Sorcha is a gentle spirit, but has a firm backbone which carries her through her trials. Raised by a troupe of boys, she is what would today be called a tomboy–does not care about the shape or material of her gown, so long as it covers her, and rarely wears shoes. She sports alongside her brothers, and rather than learning to sew and run a household, as ladies at the time were expected to do, she learns instead the arts of gardening and herbal healing. Though she is a lord’s daughter, she spends her days tending to the sick in their settlement.  She is humble and sweet, but when threatened, she is strong. When something bad happens, she picks herself up and moves on, doing what needs to be done.  She rarely shows emotional or physical weakness to anyone, and is ashamed of herself when she does. And through all the obstacles, she remains true to her task, and puts her brothers lives before her own happiness.To say that she is my favorite character in any book I’ve ever read is to do inadequate justice to my feelings towards her. I feel that I know her inside and out, and cherish her as a friend.

The romance between her and Red is sweet and slow.  In fact, Sorcha does not even realize that she is in love until after they have parted.  Yet the reader can see it in every action he takes for her. He does everything he possibly can in his significant power to protect her from the ill his people wish upon her. He forbids anyone to bar her from completing her task, whether he is present in his house or travelling abroad.  And when he must leave, he makes a startling and permanent choice in order to give her the protection he cannot physically offer her while he is gone.  He saves her from certain death at least twice.  He curses the men who have abused her and made her afraid of him.  He watches her when she thinks he isn’t looking, and sees the beauty in her ruined hands when no one else can.  Instead of the witch of Erin that his people see, he sees a girl who torments herself for some noble yet unknown purpose. He sees to her soul, and recognizes the strength and beauty there, though outwardly she is plain and scrawny.  And he speaks to her as he does to no other, opens his heart to her and allows her to see his vulnerabilities.  And the best part?  There is no need for sex between them until the appropriate time.  They learn other things about each other before they move on to that part, which in my personal beliefs is as it should be.  Before he knows her physically, he learns and loves her heart and soul.  This is why it is, in my most humble opinion, the greatest and sweetest love story I have ever had the joy and privilege of reading.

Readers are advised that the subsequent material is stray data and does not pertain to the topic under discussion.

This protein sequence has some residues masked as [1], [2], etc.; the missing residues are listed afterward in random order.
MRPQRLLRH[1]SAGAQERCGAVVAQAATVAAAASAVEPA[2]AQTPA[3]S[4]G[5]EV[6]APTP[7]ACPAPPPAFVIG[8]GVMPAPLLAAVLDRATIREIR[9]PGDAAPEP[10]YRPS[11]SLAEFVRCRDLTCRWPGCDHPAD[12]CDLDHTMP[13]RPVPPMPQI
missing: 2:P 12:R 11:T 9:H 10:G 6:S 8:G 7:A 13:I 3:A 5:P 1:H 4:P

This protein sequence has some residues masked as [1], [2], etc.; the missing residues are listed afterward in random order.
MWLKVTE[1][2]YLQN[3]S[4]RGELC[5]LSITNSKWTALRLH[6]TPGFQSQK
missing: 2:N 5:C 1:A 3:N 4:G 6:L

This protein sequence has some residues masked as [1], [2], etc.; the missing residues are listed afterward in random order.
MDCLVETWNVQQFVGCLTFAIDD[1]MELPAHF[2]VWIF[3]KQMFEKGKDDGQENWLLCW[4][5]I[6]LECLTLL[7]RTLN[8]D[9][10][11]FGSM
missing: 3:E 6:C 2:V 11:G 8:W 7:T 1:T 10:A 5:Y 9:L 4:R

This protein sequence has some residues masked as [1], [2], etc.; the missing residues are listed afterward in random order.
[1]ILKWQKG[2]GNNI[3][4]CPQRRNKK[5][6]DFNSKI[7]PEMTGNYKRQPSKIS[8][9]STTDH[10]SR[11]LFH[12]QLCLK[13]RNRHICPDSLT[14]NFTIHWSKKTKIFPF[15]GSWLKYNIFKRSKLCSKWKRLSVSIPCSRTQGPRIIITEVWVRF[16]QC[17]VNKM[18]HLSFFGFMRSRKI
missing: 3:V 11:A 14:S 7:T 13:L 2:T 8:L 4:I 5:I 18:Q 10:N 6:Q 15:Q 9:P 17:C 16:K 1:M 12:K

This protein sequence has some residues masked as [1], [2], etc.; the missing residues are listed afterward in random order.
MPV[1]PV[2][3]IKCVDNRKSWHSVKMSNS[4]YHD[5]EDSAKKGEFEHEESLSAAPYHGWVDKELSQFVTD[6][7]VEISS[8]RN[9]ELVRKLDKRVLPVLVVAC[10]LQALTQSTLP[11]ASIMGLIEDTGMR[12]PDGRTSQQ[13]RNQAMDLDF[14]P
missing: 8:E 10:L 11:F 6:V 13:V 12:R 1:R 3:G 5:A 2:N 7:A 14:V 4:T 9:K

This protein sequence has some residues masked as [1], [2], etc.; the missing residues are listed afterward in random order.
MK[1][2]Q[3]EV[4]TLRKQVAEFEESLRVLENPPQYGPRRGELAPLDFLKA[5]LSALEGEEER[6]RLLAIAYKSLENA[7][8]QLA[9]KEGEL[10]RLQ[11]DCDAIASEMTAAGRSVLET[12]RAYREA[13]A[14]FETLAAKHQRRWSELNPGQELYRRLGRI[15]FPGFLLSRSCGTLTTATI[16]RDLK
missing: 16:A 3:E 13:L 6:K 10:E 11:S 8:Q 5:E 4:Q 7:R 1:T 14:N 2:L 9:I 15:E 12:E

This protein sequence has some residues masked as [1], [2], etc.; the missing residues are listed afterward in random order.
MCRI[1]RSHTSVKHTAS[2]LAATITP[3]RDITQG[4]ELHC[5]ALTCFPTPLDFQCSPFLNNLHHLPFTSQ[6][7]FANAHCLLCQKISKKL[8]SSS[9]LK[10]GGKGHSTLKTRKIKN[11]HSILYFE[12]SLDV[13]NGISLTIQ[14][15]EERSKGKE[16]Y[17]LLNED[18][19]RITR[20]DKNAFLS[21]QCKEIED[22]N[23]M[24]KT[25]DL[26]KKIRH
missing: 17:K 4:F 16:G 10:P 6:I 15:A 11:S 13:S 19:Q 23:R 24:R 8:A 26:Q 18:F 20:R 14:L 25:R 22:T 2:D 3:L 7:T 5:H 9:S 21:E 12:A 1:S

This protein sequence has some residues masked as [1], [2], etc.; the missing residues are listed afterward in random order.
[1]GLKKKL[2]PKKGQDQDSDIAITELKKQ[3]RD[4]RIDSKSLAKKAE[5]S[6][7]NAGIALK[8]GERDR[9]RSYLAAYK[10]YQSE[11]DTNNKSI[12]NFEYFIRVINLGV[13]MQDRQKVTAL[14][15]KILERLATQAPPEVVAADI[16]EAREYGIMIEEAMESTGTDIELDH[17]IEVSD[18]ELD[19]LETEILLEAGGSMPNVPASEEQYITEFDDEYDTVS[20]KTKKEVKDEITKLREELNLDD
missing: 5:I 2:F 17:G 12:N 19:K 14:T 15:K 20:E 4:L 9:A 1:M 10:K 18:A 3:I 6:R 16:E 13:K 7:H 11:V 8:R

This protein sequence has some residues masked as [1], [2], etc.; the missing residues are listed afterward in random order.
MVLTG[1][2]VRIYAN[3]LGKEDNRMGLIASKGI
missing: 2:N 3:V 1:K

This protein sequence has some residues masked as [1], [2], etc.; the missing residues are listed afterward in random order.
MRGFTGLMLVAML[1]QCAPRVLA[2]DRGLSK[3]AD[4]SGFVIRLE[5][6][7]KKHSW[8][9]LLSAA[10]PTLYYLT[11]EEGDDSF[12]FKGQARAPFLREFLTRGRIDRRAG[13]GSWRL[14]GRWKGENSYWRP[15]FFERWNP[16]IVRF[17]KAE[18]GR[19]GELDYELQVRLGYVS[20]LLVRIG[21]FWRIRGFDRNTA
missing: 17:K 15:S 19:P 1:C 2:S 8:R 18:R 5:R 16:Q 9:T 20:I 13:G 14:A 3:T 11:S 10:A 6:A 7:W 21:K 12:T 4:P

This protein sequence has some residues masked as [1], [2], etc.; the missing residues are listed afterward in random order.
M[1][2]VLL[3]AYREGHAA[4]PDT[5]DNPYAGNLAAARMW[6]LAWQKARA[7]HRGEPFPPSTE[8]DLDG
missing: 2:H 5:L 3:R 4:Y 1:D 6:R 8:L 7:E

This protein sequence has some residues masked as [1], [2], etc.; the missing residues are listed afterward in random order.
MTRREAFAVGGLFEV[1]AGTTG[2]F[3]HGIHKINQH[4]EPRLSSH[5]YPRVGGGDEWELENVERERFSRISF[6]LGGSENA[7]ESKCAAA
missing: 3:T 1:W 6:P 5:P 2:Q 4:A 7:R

Well, I think that’s a long enough blog post.  There is no way for me to adequately convey my true feelings about the novel. Suffice it to say that I adore it, and recommend it to anyone and everyone.  In fact, read the whole series, because they’re all wonderful!

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One thought on “Week 14–Daughter of the Forest

  1. Jen says:

    I read these books too, and I loved them! I was actually just thinking about them the other day, but I couldn't remember anything about them other than the storyline of this book. Maybe I will have to reread them. Thanks for the memory jog!